Question Video: Representing Complex Numbers in Polar Form Mathematics

1. Find cos πœ‹/6. 2. Find sin πœ‹/6. 3. Hence, express the complex number 10(cos πœ‹/6 + 𝑖 sin πœ‹/6) in rectangular form.


Video Transcript

Find cos πœ‹ by six. Find sin πœ‹ by six. And hence, express the complex number 10 cos πœ‹ by six plus 𝑖 sin πœ‹ by six in rectangular form.

Well, πœ‹ by six radians which is 30 degrees is a special angle. And so, we remember that cos of πœ‹ by six is root three by two and sin of πœ‹ by six is a half. Alternatively, your calculator might give you these values. And now that we have these two values, we can substitute them into our complex number in trigonometric form, getting 10 times root three over two plus a half 𝑖. And distributing that 10 over the terms in parentheses, we get five root three plus five 𝑖 which as required is in rectangular form, also known as algebraic form or Cartesian form, the form π‘Ž plus 𝑏𝑖. Now, let’s convert a complex number from algebraic form to polar form.

Find the modulus of the complex number one plus 𝑖. Find the argument of the complex number one plus 𝑖. And hence, write the complex number one plus 𝑖 in polar form.

We can draw an Argand diagram to help us. And we can draw the vector from the origin zero on the Argand diagram to the complex number one plus 𝑖. The modulus of one plus 𝑖 is just the magnitude of this vector. And by considering a right triangle and applying the Pythagorean theorem, we find that this is the square root of one squared plus one squared, which is the square root of two. Of course, the formula for the modulus of π‘Ž plus 𝑏𝑖 would have given us the same answer. That’s a modulus of one plus 𝑖. What about its argument?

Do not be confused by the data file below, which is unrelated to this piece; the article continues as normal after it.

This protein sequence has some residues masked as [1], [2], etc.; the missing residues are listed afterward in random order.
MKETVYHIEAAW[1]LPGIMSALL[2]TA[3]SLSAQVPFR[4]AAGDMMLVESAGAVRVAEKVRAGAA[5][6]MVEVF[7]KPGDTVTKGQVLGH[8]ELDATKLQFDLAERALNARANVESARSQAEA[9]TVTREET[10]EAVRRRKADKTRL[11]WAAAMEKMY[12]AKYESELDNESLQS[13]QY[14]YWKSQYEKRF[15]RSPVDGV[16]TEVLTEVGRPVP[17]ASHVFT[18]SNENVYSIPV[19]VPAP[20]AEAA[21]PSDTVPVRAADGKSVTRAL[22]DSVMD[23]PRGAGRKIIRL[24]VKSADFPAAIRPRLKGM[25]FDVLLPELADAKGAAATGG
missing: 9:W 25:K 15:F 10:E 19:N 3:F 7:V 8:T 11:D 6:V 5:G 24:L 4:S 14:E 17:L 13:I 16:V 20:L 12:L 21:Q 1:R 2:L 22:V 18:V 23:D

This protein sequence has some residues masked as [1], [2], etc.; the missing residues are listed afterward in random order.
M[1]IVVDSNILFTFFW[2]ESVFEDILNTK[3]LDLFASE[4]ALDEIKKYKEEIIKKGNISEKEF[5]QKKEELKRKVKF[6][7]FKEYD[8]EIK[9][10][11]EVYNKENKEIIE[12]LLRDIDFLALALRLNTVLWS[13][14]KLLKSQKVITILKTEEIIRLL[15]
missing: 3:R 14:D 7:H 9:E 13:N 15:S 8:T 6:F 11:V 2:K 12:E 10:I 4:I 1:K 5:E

Well, that’s a measure of this angle here, which we’ll call πœƒ. And because we have a right-angled triangle with opposite side length one and adjacent side length one, we know that tan πœƒ is equal to the opposite one of the adjacent one. And so, πœƒ is arctan one over one which is arctan one which is πœ‹ by four. We also could have seen this by noticing that we’re dealing with an isosceles right triangle. And so, πœƒ must be 45 degrees which is πœ‹ by four in radians. Now that we have the modulus and argument of our complex number, we can write it in polar form.

Our complex number is said to be written in polar form if it’s written in the form π‘Ÿ times cos πœƒ plus 𝑖 sin πœƒ. And importantly for us, if the complex number 𝑧 is written in this form, then its modulus is π‘Ÿ and its argument is πœƒ. Well, we know the modulus and argument of our complex number so we can just substitute these in as values of π‘Ÿ and πœƒ. The value of π‘Ÿ is the modulus root two and the value of πœƒ is the argument πœ‹ by four. This is a complex number one plus 𝑖 in polar form then. This is how we convert a number from algebraic form to polar form. We find its modulus and its argument and then we substitute these into the formula.

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